Father And Son: Kingsley Amis, Martin Amis, and the British Novel since 1950

Paperback | December 27, 2004

byGavin Keulks

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An innovative study of two of England’s most popular, controversial, and influential writers, Father and Son breaks new ground in examining the relationship between Kingsley Amis and his son, Martin Amis. Through intertextual readings of their essays and novels, Gavin Keulks examines how the Amises’ work negotiated the boundaries of their personal relationship while claiming territory in the literary debate between mimesis and modernist aesthetics. Theirs was a battle over the nature of reality itself, a twentieth-century realism war conducted by loving family members and rival, antithetical writers. Keulks argues that the Amises’ relationship functioned as a source of literary inspiration and that their work illuminates many of the structural and stylistic shifts that have characterized the British novel since 1950.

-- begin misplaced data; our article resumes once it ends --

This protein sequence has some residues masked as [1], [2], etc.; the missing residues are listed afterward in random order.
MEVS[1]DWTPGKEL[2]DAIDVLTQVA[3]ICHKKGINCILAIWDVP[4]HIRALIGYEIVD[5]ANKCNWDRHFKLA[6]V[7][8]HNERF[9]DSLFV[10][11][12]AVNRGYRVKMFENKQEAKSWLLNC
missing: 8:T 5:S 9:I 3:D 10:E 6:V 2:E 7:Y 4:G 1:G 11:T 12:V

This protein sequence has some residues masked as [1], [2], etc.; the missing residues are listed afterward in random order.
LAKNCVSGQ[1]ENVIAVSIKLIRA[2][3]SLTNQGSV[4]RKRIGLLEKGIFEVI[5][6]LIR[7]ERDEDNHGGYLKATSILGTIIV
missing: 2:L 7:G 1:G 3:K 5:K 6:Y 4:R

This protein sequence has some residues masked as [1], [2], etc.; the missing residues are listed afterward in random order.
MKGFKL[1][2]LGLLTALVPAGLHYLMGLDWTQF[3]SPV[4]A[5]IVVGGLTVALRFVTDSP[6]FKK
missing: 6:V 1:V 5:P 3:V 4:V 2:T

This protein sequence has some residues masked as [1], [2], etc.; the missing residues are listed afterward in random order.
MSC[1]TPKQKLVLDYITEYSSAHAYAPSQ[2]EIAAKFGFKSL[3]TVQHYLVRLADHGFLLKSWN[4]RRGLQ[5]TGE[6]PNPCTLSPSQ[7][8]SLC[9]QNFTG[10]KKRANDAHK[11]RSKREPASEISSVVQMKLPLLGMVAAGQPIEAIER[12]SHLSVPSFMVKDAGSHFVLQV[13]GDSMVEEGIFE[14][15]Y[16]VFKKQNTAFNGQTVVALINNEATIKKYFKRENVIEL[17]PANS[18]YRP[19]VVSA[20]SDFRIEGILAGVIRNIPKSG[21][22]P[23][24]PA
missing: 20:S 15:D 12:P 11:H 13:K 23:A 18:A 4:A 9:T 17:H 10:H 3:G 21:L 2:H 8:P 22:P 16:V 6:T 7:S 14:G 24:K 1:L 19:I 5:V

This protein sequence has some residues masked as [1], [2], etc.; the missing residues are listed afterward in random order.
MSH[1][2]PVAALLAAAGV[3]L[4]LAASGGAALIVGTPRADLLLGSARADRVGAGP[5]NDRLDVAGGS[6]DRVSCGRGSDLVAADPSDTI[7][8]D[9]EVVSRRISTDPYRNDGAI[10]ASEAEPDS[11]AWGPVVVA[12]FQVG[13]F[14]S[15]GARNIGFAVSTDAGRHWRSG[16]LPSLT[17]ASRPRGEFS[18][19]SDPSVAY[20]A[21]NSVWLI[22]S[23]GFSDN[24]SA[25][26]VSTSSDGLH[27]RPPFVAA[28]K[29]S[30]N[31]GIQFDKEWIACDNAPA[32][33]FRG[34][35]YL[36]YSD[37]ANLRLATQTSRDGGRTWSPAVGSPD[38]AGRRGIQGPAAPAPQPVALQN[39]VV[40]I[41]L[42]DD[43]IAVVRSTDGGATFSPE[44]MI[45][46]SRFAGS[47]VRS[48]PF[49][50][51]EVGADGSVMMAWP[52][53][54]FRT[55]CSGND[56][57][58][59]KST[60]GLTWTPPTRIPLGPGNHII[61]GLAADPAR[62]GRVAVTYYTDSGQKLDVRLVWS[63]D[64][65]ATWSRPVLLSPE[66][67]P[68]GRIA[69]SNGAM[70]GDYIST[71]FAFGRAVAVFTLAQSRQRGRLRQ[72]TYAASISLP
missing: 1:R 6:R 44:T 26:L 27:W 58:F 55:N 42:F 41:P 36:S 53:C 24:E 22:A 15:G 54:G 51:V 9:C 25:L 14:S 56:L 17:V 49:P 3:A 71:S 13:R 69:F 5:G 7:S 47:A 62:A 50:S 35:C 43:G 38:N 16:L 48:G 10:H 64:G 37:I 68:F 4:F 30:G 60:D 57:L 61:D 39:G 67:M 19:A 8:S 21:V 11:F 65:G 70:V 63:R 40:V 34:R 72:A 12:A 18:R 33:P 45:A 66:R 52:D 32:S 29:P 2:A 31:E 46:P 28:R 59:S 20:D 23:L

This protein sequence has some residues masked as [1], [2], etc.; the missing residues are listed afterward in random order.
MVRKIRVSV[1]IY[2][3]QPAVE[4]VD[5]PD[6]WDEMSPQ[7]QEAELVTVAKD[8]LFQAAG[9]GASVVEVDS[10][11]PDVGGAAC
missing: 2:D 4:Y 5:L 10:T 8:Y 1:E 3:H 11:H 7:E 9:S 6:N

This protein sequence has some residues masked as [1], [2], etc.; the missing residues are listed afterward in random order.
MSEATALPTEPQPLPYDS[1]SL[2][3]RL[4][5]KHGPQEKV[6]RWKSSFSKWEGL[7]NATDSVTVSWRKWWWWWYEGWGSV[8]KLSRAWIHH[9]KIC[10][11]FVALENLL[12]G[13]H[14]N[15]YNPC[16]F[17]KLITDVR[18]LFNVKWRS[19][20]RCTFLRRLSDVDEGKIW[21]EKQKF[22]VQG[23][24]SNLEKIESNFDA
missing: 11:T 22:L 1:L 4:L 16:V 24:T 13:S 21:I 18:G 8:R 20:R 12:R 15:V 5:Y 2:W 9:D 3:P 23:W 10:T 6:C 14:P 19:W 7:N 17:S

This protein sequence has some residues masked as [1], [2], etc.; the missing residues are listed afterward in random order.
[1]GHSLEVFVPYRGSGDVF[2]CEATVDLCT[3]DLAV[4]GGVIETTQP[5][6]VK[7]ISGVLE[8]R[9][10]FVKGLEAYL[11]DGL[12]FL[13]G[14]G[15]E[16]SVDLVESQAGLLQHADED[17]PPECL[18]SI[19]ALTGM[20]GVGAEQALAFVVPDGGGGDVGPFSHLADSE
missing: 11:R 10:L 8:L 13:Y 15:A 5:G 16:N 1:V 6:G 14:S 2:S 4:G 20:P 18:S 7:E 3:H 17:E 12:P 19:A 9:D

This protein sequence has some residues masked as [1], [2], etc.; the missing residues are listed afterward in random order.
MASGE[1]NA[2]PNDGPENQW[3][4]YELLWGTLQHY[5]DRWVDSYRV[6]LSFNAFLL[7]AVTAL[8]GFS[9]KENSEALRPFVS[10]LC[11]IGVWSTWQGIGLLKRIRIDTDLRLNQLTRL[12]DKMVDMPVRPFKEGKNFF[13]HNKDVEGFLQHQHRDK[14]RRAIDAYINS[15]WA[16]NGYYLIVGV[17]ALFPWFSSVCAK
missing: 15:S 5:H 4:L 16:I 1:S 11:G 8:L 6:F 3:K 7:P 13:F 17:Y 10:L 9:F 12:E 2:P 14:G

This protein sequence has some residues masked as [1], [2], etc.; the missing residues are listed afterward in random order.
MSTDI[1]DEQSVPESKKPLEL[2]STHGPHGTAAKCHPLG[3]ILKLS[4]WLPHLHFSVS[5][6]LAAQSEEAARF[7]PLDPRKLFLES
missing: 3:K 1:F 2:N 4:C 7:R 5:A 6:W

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An innovative study of two of England’s most popular, controversial, and influential writers, Father and Son breaks new ground in examining the relationship between Kingsley Amis and his son, Martin Amis. Through intertextual readings of their essays and novels, Gavin Keulks examines how the Amises’ work negotiated the boundaries of th...

Gavin Keulks is professor of English at Western Oregon University.

other books by Gavin Keulks

Father and Son: Kingsley Amis, Martin Amis, and the British Novel since 1950
Father and Son: Kingsley Amis, Martin Amis, and the Bri...

Kobo ebook|Dec 1 2003

$17.19 online$22.24list price(save 22%)
Format:PaperbackDimensions:336 pages, 9 × 6 × 0.8 inPublished:December 27, 2004Publisher:University Of Wisconsin PressLanguage:English

The following ISBNs are associated with this title:

ISBN - 10:0299192148

ISBN - 13:9780299192143

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"Keulks’ book is holding and absorbing, filled with excellently shrewd and steady analysis of selected novels, essays and interviews set in the context of the status and future of the realistic novel, the transition from modernism to postmodernism, and the existential condition of post-World War II life."—Dale Salwak, Citrus College